via inverse functions `curry`

and `uncurry`

.

There is an important proposition that any cartesian closed category is a closed symmetric monoidal category with the tensor product given by the product in the sense of given universal property.

Closedness (informally) means that hom-sets can be considered objects of the category. Again informally we can see it from the existence of exponentials — their elements are functions from `a`

to `b`

, and elements of \(Hom\)-sets are morphisms from `a`

to `b`

. The term `closed monoidal category`

encapsulates some compatibility conditions between the tensor product and exponentials. Rigorous definitions and proof of the claimed proposition are worth a separate post to be written.

So let’s proceed to the definition of the symmetric monoidal category.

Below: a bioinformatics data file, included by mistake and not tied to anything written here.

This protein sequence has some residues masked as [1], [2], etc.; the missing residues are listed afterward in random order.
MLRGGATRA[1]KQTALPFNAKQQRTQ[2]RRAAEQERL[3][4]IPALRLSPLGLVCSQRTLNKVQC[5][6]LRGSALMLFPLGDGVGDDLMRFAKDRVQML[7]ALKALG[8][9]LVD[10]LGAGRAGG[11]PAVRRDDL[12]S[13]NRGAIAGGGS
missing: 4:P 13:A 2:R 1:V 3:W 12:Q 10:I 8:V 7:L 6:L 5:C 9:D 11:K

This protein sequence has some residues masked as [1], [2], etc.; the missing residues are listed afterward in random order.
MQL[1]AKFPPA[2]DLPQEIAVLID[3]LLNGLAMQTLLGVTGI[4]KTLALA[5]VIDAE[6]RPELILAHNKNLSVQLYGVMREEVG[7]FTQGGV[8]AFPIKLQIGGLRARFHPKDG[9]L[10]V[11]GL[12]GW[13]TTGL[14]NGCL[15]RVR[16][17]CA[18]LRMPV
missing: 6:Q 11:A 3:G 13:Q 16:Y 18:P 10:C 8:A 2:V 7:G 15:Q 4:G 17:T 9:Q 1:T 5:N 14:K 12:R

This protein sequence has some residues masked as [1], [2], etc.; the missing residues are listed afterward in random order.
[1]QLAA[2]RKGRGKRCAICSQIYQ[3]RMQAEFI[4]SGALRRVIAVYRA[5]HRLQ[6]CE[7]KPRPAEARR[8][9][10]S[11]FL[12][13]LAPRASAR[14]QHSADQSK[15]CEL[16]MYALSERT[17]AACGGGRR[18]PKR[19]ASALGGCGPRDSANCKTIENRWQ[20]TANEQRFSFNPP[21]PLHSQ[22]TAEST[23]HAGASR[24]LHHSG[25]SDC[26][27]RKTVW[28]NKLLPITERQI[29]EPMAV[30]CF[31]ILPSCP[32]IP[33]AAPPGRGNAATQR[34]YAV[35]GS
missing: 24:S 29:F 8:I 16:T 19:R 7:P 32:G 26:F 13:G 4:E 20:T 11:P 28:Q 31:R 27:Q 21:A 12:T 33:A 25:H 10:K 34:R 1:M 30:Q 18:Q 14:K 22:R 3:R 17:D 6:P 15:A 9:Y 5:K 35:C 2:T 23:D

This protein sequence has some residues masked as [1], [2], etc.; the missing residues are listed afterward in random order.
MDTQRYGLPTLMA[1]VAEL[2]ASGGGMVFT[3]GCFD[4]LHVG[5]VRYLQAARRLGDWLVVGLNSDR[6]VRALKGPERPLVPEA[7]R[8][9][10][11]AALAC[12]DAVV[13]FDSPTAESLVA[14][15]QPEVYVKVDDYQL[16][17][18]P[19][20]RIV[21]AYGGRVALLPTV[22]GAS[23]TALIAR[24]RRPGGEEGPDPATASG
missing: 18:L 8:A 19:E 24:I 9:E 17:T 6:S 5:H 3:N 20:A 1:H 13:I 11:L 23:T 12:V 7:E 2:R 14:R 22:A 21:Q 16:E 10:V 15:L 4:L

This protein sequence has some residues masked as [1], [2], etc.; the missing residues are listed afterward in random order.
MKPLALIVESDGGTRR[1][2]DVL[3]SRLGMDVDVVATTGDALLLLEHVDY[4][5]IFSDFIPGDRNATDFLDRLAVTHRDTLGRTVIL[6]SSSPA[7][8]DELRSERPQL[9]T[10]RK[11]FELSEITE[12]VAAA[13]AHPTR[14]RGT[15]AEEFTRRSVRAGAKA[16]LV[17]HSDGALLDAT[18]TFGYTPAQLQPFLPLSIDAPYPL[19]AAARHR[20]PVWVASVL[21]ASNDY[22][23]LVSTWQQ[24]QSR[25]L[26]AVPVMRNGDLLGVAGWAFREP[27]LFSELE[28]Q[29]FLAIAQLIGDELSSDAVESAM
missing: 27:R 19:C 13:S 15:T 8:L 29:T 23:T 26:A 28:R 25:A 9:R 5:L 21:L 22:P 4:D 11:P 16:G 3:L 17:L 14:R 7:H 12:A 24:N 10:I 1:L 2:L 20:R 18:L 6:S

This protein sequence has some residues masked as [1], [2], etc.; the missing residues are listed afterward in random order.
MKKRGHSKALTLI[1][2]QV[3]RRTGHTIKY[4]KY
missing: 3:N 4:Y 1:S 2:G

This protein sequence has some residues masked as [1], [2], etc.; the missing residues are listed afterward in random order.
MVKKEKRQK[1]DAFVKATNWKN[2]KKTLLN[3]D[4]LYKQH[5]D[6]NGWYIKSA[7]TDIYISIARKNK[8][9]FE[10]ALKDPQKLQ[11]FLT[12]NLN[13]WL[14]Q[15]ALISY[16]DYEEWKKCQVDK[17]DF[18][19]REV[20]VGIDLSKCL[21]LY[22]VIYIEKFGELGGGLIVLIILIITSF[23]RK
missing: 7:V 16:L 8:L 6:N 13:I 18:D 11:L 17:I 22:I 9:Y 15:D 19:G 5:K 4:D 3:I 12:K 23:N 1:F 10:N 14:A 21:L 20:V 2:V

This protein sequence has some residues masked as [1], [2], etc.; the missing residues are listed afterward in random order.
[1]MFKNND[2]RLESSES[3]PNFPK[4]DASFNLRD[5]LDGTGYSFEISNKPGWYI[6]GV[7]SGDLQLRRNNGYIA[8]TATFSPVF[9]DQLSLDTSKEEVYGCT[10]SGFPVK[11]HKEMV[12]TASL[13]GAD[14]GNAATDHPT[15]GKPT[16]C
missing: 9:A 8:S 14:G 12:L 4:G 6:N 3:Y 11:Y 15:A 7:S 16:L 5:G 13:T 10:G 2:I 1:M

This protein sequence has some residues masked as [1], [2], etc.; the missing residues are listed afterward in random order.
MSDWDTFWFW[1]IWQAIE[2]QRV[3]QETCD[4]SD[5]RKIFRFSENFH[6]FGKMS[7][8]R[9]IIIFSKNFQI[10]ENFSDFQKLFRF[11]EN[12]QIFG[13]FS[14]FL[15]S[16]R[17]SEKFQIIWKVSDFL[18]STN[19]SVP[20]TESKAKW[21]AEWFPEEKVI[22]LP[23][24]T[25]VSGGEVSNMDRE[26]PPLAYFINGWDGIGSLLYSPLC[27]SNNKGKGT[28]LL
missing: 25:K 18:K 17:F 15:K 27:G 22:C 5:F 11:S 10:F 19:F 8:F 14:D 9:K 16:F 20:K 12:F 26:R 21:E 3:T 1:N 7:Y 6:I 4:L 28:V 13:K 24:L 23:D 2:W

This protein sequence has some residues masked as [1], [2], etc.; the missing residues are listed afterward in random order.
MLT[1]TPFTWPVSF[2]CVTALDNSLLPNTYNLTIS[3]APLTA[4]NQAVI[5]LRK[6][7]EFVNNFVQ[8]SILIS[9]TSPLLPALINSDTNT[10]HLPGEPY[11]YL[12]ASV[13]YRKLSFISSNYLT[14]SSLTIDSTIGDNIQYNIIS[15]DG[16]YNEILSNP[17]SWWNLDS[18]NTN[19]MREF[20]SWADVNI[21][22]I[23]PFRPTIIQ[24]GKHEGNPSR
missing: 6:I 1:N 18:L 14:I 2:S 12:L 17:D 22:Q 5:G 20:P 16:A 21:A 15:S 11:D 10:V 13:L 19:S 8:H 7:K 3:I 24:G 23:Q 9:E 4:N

#### Monoidal category structure

##### Definitions

Category \(\mathrm{C}\) is called **monoidal** if

- It is equipped with
**tensor product**bifunctor \(\otimes : \mathrm{C} \times \mathrm{C} \to \mathrm{C}\) and associator functor \(\alpha : \mathrm{C} \to \mathrm{C}\) satisfying associative law. - There exists unit object \(I\) and unitor functors \(\lambda\), \(\rho\) satisfying identity law.
- Both associator and unitor maps are natural isomorphisms where defined.

Associativity law is the commutativity of the following diagram:

Identity law is the commutativity of the following diagram:

Monoidal category is called **symmetric** if \(\forall A,B\) there exists isomorphism \(s_{AB} : A \otimes B \to B \otimes A\) such that the following diagram commutes:

##### Hask

From cartesian closedness there automatically follows that \(Hask\) is symmetric monoidal with \(\otimes =\)`(,)`

and unit — `()`

. Associator and unitor functors are obvious. Denote this structure as \((Hask, (,), ())\).

Consider \(End(Hask)\). It is a monoidal category with tensor product given by composition, unit — by `Identity`

functor, and with identical unitors and associator. Denote this structure as \((End(Hask),\circ,Id)\).

These two statements will be central in the next several posts.

#### Dual counterparts

Universal properties allow us to construct dual objects by formally reversing all arrows.